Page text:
Topology Insensitive Location Determination Using Independent Estimates Through Semi-Directional Antennas

Chin-Lung Yang, Center for Wireless Systems and Applications, Electrical and Computer Engineering, Purdue University
Saurabh Bagchi, Dependable Computing Systems Lab, Center for Wireless Systems and Applications, School of Electrical and Computer Engineering, Purdue University
William J. Chappell, School of Electrical and Computer Engineering, Birck Nanotechnology Center, Purdue University

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This document has been peer-reviewed.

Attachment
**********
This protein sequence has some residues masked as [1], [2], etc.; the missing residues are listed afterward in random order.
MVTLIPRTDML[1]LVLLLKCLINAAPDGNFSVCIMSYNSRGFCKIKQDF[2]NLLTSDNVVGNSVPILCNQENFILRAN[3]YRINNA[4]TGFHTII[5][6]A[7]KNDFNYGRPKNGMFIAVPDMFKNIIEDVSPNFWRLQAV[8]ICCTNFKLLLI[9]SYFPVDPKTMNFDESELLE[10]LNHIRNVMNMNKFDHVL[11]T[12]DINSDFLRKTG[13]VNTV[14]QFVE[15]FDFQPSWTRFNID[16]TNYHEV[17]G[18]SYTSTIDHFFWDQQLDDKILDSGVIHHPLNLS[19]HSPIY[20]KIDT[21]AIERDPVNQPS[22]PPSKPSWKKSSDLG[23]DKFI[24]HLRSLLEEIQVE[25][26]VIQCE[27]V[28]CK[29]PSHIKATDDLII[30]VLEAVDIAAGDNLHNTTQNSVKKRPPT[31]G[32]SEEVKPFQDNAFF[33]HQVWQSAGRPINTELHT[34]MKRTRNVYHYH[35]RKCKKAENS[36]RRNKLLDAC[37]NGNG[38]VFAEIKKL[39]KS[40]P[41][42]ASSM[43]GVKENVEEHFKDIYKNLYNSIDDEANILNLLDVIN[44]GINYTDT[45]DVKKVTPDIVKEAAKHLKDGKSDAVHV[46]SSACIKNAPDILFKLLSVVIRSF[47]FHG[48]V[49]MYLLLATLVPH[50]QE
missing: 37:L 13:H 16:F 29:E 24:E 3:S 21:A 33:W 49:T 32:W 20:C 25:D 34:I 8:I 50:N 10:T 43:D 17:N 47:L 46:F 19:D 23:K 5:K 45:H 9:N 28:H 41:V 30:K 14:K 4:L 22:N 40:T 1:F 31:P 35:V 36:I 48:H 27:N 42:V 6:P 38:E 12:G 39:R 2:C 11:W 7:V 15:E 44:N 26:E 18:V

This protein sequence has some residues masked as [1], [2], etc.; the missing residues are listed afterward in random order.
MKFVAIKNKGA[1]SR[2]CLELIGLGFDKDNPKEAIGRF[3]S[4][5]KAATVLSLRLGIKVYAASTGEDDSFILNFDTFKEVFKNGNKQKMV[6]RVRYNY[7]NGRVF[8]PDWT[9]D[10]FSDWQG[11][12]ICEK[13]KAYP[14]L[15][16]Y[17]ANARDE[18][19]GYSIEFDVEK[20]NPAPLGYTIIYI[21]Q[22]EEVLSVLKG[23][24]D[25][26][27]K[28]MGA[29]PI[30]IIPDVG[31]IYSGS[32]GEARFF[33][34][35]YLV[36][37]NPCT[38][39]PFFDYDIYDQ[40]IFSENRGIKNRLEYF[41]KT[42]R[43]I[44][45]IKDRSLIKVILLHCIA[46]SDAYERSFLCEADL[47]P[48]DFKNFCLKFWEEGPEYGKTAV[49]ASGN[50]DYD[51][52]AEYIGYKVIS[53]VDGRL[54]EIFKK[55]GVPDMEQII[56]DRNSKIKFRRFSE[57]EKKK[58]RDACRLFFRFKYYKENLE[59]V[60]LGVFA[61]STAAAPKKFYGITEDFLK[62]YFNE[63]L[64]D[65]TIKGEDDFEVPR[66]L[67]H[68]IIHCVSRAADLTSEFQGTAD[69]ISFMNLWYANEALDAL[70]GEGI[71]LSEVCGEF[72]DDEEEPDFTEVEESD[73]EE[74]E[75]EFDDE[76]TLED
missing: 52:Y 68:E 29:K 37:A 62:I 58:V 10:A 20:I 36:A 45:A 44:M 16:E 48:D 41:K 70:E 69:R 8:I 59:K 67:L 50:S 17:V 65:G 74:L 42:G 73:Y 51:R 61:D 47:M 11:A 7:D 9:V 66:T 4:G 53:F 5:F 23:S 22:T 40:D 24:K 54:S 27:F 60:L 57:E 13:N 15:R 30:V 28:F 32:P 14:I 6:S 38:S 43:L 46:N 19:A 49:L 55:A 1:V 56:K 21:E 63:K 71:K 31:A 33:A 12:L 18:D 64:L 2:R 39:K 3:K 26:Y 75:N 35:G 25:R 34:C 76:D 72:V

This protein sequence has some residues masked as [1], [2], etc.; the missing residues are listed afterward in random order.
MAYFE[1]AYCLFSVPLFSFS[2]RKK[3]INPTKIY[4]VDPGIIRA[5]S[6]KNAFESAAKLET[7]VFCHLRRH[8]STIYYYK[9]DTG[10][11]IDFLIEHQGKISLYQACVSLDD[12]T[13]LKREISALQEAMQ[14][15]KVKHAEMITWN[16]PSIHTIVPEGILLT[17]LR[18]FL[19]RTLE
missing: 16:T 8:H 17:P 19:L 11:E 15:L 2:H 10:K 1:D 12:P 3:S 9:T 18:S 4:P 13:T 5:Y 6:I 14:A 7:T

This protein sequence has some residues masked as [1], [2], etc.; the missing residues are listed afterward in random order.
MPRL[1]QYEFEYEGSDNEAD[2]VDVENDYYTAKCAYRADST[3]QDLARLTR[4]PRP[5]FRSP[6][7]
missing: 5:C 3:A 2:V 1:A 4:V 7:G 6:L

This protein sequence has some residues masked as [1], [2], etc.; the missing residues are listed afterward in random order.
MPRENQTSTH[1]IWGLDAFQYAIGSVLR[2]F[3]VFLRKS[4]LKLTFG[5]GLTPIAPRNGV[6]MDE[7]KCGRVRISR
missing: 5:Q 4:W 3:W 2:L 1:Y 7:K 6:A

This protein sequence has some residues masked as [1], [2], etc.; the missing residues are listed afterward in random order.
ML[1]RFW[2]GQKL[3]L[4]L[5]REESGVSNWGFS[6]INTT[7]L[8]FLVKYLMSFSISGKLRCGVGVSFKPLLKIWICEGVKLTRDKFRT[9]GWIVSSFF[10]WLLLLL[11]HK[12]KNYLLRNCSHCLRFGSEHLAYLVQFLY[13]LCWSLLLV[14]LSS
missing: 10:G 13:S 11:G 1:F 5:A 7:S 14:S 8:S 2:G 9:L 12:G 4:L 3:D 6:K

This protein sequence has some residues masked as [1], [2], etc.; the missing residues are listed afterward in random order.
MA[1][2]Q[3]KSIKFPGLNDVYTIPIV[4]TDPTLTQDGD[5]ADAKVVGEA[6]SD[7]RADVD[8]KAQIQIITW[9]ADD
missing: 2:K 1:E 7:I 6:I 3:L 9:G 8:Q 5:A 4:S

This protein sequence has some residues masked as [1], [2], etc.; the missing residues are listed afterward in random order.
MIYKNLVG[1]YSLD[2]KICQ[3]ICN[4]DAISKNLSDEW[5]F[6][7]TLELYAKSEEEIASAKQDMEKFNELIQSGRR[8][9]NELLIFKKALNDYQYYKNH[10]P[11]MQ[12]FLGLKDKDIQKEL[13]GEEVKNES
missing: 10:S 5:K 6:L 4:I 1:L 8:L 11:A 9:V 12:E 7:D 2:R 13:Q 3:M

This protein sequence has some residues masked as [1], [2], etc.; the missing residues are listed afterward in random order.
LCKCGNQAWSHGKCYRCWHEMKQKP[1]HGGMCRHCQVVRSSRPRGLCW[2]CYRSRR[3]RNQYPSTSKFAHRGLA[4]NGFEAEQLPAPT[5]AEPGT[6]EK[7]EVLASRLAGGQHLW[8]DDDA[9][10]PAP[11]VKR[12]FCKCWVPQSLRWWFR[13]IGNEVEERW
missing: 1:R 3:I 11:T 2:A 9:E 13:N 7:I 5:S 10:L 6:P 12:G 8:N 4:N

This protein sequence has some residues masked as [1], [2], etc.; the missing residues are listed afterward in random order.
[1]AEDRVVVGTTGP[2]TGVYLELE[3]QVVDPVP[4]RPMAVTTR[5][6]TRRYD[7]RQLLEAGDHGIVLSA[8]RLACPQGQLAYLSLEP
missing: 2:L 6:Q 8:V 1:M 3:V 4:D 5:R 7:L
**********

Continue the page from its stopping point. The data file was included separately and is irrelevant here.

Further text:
We demonstrate the effect of using multiple estimations from independent single wireless motes in order to decrease network topology dependence on location estimation in a wireless sensor network. A method of determining the location of a target by using multiple compact semi-directional antennas is shown to give an independent estimate of location from each sensor mote in a network, each estimate not relying on the data from neighboring motes as in the case of traditional triangulation. We begin by demonstrating a method of using angular diversity through multiple semi-directional antennas in order to ascertain the location of a target. The estimation of both range and angle is demonstrated in the presence of a noisy and/or faded channel. An efficient and fast algorithm on a wireless sensor mote is presented through a Taylor series expansion of the simulated antenna pattern. Furthermore, using the results from the location estimation from a single node, location determination in a realistic network is explored through both theory and simulation. The results indicate that our proposed algorithm depends significantly less on the topology (spatial arrangement) of the anchor nodes. While network planning for a variety of topologies of anchor nodes is shown to be necessary when using triangulation, our proposed algorithm is insensitive to the deployments of the anchor nodes. A testbed was created in order to experimentally demonstrate that the predictions are accurate even in triangulation-adverse topologies. The experimental testbed shows that a linear arrangement of closely spaced sensors can reduce the location error to one-fourth of the location error using triangulation.